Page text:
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What Is Metonymy?

G. Wiesen
G. Wiesen

Metonymy is a linguistic device by which one thing is referenced by directly referring to something else that is associated with it. For example, citizens of the US often use the word “Washington” in reference to Washington, D.C., to refer to the US government since the leaders of the federal government work in that city. Similarly, in many countries and time periods that have a ruling class of monarchy, the term “crown” is often used to refer to the actual ruler. Metonymy is somewhat related to and taught with other devices such as metaphor and synecdoche, though they are not the same.

The basic idea behind the usage of metonymy is that people create associations between a particular object and a related object. In the phrase “the pen is mightier than the sword,” for example, there are two instances of metonymy at work. “The pen” does not literally refer to a writing instrument, but instead refers to the process of writing and the expression of ideas, while “the sword” again does not mean a literal weapon, but instead refers to a military group or armed action. Someone who hears this type of phrase is typically able to understand what is meant, since these associations are quite common within a particular culture or society.

Metonymy is used in both fiction and non-fiction literature.
Metonymy is used in both fiction and non-fiction literature.

Metonymy is often related with metaphor, since they can function in somewhat similar ways, though they serve very different purposes. Both devices function by taking advantage of similarities between two things, but metonymy makes this connection through a relationship that is already established between the two things. The use of the word “crown” to indicate royalty utilizes the fact that there is already an explicit connection between royal traditions and the wearing of a crown. A metaphor like “her beauty was an arrow” is not utilizing an already established relationship; it can change in meaning depending on what follows it, such as “that struck me in the chest” or “that she was quick to fire, but lacked precision.”

Synecdoche is also a linguistic device often related to metonymy. The primary difference, however, is that synecdoche specifically uses something that is a part of something else to refer to it. For example, someone who refers to his or her car by saying “check out my wheels” is using synecdoche. In this usage, he or she does not typically mean for someone to just look at the wheels of the car, but uses that one part of the car to refer to the entire object. Some people consider synecdoche to be a specific type of metonymy, though this is not universal and many instructors teach them as separate devices.

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Discussion Comments


What I find the most interesting about the use of metonymy and metaphor is that it is even found in religious scriptures. I have seen many uses of metaphors in the Muslim holy book. I'm not an expert or anything and I'm sure religious scholars could give more information and examples about this. I think metonymy is used as well, but maybe less than metaphors.

Of course, the problem with interpreting religious writings, is that you never really know if something is said literally or metaphorically. For example, when it is said "the throne of God," I don't know if that's talking about the physical throne, or if it is metonymy or metaphor for the supreme authority, the power and strength of God. Similarly, God is often referred to as "King," which might be another metonymy.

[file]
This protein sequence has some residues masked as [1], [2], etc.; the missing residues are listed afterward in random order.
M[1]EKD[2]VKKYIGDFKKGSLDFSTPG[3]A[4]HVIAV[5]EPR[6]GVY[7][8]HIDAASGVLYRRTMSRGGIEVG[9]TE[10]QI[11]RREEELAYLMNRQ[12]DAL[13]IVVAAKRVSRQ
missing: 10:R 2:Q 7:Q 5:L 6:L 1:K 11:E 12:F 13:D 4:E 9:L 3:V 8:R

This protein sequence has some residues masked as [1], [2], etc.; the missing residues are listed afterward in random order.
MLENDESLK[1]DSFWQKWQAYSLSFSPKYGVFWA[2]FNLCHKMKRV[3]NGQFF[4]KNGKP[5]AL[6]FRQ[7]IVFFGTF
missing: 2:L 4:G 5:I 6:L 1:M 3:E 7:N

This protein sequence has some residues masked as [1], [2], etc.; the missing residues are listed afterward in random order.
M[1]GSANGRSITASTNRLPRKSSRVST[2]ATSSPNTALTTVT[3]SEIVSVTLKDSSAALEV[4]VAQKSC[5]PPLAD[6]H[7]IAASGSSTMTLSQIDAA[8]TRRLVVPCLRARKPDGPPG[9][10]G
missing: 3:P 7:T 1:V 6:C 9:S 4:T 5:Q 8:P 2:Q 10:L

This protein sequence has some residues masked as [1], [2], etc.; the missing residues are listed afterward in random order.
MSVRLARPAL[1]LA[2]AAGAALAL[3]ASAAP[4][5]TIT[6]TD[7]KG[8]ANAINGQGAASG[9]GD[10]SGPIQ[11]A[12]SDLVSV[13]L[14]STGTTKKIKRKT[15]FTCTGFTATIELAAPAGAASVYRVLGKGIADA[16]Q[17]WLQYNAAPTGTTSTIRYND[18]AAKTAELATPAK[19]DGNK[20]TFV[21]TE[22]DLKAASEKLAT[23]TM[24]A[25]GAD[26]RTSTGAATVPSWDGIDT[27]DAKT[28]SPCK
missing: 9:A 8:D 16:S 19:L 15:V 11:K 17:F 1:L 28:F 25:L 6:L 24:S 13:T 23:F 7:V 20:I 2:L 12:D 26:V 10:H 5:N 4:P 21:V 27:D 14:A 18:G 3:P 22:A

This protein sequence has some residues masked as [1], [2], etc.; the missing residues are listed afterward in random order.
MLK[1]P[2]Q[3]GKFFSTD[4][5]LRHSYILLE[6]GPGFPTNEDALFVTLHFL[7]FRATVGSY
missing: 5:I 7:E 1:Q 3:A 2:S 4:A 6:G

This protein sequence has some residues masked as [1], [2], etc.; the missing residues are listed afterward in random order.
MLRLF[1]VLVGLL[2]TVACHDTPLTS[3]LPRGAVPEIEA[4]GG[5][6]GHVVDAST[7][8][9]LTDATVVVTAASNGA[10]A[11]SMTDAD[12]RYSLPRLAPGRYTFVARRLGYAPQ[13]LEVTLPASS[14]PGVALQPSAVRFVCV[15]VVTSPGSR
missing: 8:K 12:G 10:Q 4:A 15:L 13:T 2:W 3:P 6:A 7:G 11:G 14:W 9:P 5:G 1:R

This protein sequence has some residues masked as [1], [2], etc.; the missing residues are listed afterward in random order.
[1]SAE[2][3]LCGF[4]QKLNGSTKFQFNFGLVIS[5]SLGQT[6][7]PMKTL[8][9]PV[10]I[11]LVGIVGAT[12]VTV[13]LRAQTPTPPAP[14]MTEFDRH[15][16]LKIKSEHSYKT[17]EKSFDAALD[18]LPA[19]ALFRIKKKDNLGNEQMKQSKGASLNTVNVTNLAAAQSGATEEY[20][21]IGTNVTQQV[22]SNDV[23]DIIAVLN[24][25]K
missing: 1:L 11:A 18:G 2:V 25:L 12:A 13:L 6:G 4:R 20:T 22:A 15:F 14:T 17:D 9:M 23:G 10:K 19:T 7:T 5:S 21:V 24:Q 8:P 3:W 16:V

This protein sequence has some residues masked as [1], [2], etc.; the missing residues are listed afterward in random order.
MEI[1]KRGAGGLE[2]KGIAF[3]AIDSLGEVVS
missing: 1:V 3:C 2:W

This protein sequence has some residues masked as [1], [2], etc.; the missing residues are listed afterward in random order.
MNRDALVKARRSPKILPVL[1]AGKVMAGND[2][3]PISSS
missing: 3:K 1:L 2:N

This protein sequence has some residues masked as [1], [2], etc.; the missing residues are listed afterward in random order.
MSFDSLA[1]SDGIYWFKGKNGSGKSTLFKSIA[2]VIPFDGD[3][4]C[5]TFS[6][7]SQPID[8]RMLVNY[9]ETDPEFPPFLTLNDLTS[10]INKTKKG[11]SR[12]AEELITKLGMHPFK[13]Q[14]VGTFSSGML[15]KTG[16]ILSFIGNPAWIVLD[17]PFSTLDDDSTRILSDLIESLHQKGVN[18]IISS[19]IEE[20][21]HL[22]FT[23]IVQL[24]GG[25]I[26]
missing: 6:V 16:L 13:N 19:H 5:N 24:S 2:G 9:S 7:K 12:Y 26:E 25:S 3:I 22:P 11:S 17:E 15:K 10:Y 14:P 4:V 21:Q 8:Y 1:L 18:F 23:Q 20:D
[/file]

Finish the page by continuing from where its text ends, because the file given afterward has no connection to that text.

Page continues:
Metaphors are also very common. There is one phrase which says that a certain people will be accepted into heaven when a camel goes through the hole of a needle. Clearly that means never! It's so interesting how even religion relies on part-whole descriptions, similarities, contrasts and metaphors to help its devotees understand better.


I think in English, we have use metonymies a lot where we refer to a place but actually mean the people in it. I hear it everyday on the news, when reporters say "the White House said..." We do the same with institutions and even countries too. We refer to the Catholic Church, but actually mean the Pope. We talk about countries doing things, but we mean the Presidents or Prime Ministers of those countries.

I wonder if there are so many metonymies that are like this because these places are sort of the "throne" or the "symbol of power" of these individuals who are representing something bigger than themselves? The White House represents the U.S. government because it is the home of the President. The same is true when a country leader or religious leader says or does something. We accept that leader to be the ultimate representative and spokesperson for that place and the rest of the people in it.

So are metonymies generalizations? Are they references to strength, importance and power? What do you think?


My favorite example of metonymy is the phrase "Are you in shape?" I asked my friend this question once, she is an international student. She had no idea what I meant by shape! She told me yes, she is in shape but then had trouble going up the flights of stairs we had to climb!

It was really funny! I told her, by "shape," we mean "fit." I understood than that metonymies are unique to each culture and reflect the use of language in that country. If someone knows what the actual meaning of a metonymy is, we can say that they are very familiar, or native to that culture.

It's kind of a trick too, since a metonymy rarely has to do with the words and phrases used in it!

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    • Metonymy is used in both fiction and non-fiction literature.
      By: daniaphoto
      Metonymy is used in both fiction and non-fiction literature.